The Department would be interested in your views on our 6 proposals (detailed below), especially any possible impacts you feel they may have on fishing businesses, the environment or other activities associated with fishing or angling.

Proposal 1
A bag limit of 2 Bass retained over a 24-hour period – The fishery will be maintained as a recreational fishery and we believe that 2 Bass are sufficient for recreational purposes.

Consultation Question
Do you agree that the retention of Bass over a 24-hour period should be capped at 2 and if not what do you believe the number should be?

Proposal 2
A closed recreational angling season from the 15th May to the 15th June both dates inclusive–This is to protect spawning fish during the spawning season from May to June. Closing the fishery at this time will encourage an increase in stocks.

Consultation Question
Do you agree that there should be a closed season and is May and June the best period for this closure?

Proposal 3
Prohibition on first sale of Bass – This proposal would prevent the first sale of Bass i.e. from the catcher to the first buyer and will ensure that the fishery is available for recreational fishing and will prevent both recreational and commercial fishers from developing a trade in Bass resulting in increased landings above sustainable limits. Retail and wholesale sales of Sea Bass caught outside Northern Ireland would not be affected.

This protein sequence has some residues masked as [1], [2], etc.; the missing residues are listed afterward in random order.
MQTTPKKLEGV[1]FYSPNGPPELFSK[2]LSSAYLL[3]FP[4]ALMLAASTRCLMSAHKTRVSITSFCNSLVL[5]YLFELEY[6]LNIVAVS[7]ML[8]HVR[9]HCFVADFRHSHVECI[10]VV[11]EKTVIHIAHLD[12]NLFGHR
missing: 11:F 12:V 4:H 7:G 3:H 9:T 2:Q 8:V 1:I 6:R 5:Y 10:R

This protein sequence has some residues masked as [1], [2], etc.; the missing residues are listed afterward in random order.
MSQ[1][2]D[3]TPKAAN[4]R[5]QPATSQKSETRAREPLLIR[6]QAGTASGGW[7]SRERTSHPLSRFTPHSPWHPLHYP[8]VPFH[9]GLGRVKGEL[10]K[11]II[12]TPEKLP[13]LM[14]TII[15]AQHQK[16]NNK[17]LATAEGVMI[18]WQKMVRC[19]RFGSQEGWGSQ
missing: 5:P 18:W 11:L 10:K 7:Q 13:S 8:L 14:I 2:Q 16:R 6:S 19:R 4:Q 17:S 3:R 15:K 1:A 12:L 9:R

Consultation Question
Do you agree that the first sale of Bass should be prohibited and if not, why not?
If you own or operate an hotel or restaurant do you currently serve Northern Ireland caught Sea Bass?
If you have answered yes to the above question would a ban on buying locally caught Sea Bass affect your business?

Proposal 4
Prohibition on the retention of Bass less than 40cm length – As Bass are a slow growing fish this will allow more fish to reach maturity and contribute to the spawning stock for a longer time and thus increase the stock.

Consultation Question
Do you agree that Bass less than 40cm should not be retained and, if not, what size do you suggest?

Proposal 5
Prohibition of fishing for Bass, within the Northern Ireland zone by any means other than rod and line. – This measure prevents fishing by intensive methods such as trawling and drift netting. Intensive methods would encourage retention of fish above the bag limit and illegal sales of fish. Fish stocks will be conserved to a level that sustains a viable recreational fishery, which may increase tourism in coastal communities.

Consultation Question
Do you agree with a prohibition on fishing for Bass by any means other than Rod and Line, if not, why not?

Proposal 6